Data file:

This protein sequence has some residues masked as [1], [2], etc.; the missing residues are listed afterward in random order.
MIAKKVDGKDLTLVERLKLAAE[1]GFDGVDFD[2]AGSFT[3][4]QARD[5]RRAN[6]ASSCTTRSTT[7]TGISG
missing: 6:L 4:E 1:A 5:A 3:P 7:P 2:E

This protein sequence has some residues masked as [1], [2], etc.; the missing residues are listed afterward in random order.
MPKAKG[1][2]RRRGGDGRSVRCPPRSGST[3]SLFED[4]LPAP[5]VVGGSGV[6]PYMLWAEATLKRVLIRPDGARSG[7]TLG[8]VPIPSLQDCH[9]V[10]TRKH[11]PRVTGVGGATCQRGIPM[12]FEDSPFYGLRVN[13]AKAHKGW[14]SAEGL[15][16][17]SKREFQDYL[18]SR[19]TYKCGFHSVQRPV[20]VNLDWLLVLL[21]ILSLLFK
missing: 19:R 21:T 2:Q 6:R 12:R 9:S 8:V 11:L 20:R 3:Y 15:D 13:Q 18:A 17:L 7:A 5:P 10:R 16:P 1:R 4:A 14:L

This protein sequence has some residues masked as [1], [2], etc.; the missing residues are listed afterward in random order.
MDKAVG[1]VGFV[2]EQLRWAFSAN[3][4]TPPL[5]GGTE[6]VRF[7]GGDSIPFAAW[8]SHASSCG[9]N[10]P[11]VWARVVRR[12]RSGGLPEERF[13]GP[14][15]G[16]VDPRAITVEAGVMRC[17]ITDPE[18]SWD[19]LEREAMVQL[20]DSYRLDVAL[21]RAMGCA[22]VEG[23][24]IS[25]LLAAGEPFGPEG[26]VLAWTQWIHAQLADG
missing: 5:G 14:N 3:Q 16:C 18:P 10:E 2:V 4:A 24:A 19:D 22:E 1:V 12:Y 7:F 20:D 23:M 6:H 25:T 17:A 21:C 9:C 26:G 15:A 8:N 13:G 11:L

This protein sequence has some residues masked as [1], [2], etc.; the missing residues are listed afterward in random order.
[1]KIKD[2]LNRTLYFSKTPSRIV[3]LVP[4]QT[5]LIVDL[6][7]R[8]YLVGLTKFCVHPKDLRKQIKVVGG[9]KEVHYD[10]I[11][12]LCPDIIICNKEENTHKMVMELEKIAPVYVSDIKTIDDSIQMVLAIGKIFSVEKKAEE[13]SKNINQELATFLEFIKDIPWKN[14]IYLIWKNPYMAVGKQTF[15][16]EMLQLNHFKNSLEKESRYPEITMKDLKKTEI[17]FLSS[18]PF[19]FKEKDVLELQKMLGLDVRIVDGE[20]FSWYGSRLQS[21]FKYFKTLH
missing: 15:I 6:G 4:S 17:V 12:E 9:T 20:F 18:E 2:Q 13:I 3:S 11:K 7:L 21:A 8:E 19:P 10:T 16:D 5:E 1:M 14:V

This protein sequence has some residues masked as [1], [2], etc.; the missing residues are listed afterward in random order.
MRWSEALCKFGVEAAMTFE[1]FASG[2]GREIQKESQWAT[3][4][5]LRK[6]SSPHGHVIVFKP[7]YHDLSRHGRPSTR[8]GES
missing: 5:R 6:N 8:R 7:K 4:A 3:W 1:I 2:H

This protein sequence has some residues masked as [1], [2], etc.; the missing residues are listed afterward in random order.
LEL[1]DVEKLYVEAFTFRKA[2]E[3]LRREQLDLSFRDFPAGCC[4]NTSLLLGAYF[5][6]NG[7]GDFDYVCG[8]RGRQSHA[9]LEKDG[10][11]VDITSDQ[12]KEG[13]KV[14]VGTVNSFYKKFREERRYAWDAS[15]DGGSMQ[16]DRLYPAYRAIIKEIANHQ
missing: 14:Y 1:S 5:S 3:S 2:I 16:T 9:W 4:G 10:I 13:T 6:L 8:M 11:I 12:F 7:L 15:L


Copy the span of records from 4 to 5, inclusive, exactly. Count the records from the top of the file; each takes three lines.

This protein sequence has some residues masked as [1], [2], etc.; the missing residues are listed afterward in random order.
[1]KIKD[2]LNRTLYFSKTPSRIV[3]LVP[4]QT[5]LIVDL[6][7]R[8]YLVGLTKFCVHPKDLRKQIKVVGG[9]KEVHYD[10]I[11][12]LCPDIIICNKEENTHKMVMELEKIAPVYVSDIKTIDDSIQMVLAIGKIFSVEKKAEE[13]SKNINQELATFLEFIKDIPWKN[14]IYLIWKNPYMAVGKQTF[15][16]EMLQLNHFKNSLEKESRYPEITMKDLKKTEI[17]FLSS[18]PF[19]FKEKDVLELQKMLGLDVRIVDGE[20]FSWYGSRLQS[21]FKYFKTLH
missing: 15:I 6:G 4:S 17:V 12:E 9:T 20:F 18:E 2:Q 13:I 3:S 11:K 7:L 21:A 8:E 19:P 10:T 16:D 5:E 1:M 14:V

This protein sequence has some residues masked as [1], [2], etc.; the missing residues are listed afterward in random order.
MRWSEALCKFGVEAAMTFE[1]FASG[2]GREIQKESQWAT[3][4][5]LRK[6]SSPHGHVIVFKP[7]YHDLSRHGRPSTR[8]GES
missing: 5:R 6:N 8:R 7:K 4:A 3:W 1:I 2:H